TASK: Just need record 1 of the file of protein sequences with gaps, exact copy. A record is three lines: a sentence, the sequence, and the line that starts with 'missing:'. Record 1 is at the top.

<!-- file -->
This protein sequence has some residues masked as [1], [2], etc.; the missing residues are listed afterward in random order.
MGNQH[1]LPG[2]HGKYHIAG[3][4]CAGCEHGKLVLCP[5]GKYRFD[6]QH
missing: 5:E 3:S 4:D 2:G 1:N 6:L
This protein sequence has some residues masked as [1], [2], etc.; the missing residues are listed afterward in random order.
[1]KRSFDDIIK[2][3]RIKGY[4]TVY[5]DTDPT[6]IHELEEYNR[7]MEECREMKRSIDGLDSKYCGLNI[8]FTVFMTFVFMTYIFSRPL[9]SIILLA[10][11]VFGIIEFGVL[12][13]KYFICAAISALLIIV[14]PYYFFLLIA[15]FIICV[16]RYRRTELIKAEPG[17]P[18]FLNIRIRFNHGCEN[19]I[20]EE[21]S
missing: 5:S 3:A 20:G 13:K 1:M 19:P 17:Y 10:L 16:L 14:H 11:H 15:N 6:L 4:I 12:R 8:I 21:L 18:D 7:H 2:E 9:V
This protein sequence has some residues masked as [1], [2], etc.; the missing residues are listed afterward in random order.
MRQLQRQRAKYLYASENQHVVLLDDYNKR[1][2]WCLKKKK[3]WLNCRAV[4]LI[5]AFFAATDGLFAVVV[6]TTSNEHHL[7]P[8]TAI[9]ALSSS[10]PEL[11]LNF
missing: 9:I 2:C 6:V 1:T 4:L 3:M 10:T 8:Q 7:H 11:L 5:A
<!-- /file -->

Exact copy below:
This protein sequence has some residues masked as [1], [2], etc.; the missing residues are listed afterward in random order.
MGNQH[1]LPG[2]HGKYHIAG[3][4]CAGCEHGKLVLCP[5]GKYRFD[6]QH
missing: 5:E 3:S 4:D 2:G 1:N 6:L